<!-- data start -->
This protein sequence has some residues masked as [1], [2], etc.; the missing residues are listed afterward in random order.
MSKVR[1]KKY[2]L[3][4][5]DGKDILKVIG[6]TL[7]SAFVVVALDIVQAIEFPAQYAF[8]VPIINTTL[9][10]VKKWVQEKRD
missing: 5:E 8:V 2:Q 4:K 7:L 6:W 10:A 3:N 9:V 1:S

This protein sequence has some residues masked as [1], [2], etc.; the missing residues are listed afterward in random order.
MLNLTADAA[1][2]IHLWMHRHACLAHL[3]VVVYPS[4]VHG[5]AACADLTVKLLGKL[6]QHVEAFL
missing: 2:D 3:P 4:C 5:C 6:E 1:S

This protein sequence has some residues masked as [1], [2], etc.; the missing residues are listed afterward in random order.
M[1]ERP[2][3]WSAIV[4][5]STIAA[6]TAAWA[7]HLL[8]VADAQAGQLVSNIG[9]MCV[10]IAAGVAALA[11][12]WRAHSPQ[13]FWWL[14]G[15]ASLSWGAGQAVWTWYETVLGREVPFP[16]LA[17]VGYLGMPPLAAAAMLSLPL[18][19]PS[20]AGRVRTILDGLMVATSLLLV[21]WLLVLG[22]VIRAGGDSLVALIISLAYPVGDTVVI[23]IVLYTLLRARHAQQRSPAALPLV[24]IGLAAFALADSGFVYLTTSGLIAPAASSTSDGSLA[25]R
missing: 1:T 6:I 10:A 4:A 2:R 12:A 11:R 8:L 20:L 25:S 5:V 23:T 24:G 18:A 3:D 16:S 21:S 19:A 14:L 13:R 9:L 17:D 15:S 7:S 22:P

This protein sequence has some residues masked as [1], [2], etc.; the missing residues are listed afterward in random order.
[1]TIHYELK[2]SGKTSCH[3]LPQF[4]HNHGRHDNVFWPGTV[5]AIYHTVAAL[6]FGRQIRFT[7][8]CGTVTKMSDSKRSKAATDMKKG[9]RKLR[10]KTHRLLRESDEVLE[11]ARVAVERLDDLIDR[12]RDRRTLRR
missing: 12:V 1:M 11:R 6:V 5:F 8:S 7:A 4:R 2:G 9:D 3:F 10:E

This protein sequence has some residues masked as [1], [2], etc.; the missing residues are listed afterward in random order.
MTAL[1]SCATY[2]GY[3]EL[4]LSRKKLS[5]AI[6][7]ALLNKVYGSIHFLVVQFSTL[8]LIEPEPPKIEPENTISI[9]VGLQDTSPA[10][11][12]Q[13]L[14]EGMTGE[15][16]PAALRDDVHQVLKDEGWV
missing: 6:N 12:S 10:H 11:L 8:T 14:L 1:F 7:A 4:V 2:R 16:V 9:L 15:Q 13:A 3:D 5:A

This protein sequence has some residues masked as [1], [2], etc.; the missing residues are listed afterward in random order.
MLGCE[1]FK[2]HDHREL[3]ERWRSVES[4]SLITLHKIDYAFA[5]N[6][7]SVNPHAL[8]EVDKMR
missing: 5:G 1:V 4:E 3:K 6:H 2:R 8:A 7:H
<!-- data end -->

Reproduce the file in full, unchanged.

This protein sequence has some residues masked as [1], [2], etc.; the missing residues are listed afterward in random order.
MSKVR[1]KKY[2]L[3][4][5]DGKDILKVIG[6]TL[7]SAFVVVALDIVQAIEFPAQYAF[8]VPIINTTL[9][10]VKKWVQEKRD
missing: 5:E 8:V 2:Q 4:K 7:L 6:W 10:A 3:N 9:V 1:S

This protein sequence has some residues masked as [1], [2], etc.; the missing residues are listed afterward in random order.
MLNLTADAA[1][2]IHLWMHRHACLAHL[3]VVVYPS[4]VHG[5]AACADLTVKLLGKL[6]QHVEAFL
missing: 2:D 3:P 4:C 5:C 6:E 1:S

This protein sequence has some residues masked as [1], [2], etc.; the missing residues are listed afterward in random order.
M[1]ERP[2][3]WSAIV[4][5]STIAA[6]TAAWA[7]HLL[8]VADAQAGQLVSNIG[9]MCV[10]IAAGVAALA[11][12]WRAHSPQ[13]FWWL[14]G[15]ASLSWGAGQAVWTWYETVLGREVPFP[16]LA[17]VGYLGMPPLAAAAMLSLPL[18][19]PS[20]AGRVRTILDGLMVATSLLLV[21]WLLVLG[22]VIRAGGDSLVALIISLAYPVGDTVVI[23]IVLYTLLRARHAQQRSPAALPLV[24]IGLAAFALADSGFVYLTTSGLIAPAASSTSDGSLA[25]R
missing: 1:T 6:I 10:A 4:A 2:R 12:A 11:R 8:L 20:L 25:S 5:V 23:T 24:G 18:A 3:D 16:S 21:S 19:A 14:L 13:R 9:L 17:D 15:S 7:S 22:P

This protein sequence has some residues masked as [1], [2], etc.; the missing residues are listed afterward in random order.
[1]TIHYELK[2]SGKTSCH[3]LPQF[4]HNHGRHDNVFWPGTV[5]AIYHTVAAL[6]FGRQIRFT[7][8]CGTVTKMSDSKRSKAATDMKKG[9]RKLR[10]KTHRLLRESDEVLE[11]ARVAVERLDDLIDR[12]RDRRTLRR
missing: 12:V 1:M 11:R 6:V 5:F 8:S 7:A 4:R 2:G 9:D 3:F 10:E

This protein sequence has some residues masked as [1], [2], etc.; the missing residues are listed afterward in random order.
MTAL[1]SCATY[2]GY[3]EL[4]LSRKKLS[5]AI[6][7]ALLNKVYGSIHFLVVQFSTL[8]LIEPEPPKIEPENTISI[9]VGLQDTSPA[10][11][12]Q[13]L[14]EGMTGE[15][16]PAALRDDVHQVLKDEGWV
missing: 6:N 12:S 10:H 11:L 8:T 14:L 1:F 7:A 4:V 2:R 16:V 9:L 15:Q 13:A 3:D 5:A

This protein sequence has some residues masked as [1], [2], etc.; the missing residues are listed afterward in random order.
MLGCE[1]FK[2]HDHREL[3]ERWRSVES[4]SLITLHKIDYAFA[5]N[6][7]SVNPHAL[8]EVDKMR
missing: 5:G 1:V 4:E 3:K 6:H 2:R 8:A 7:H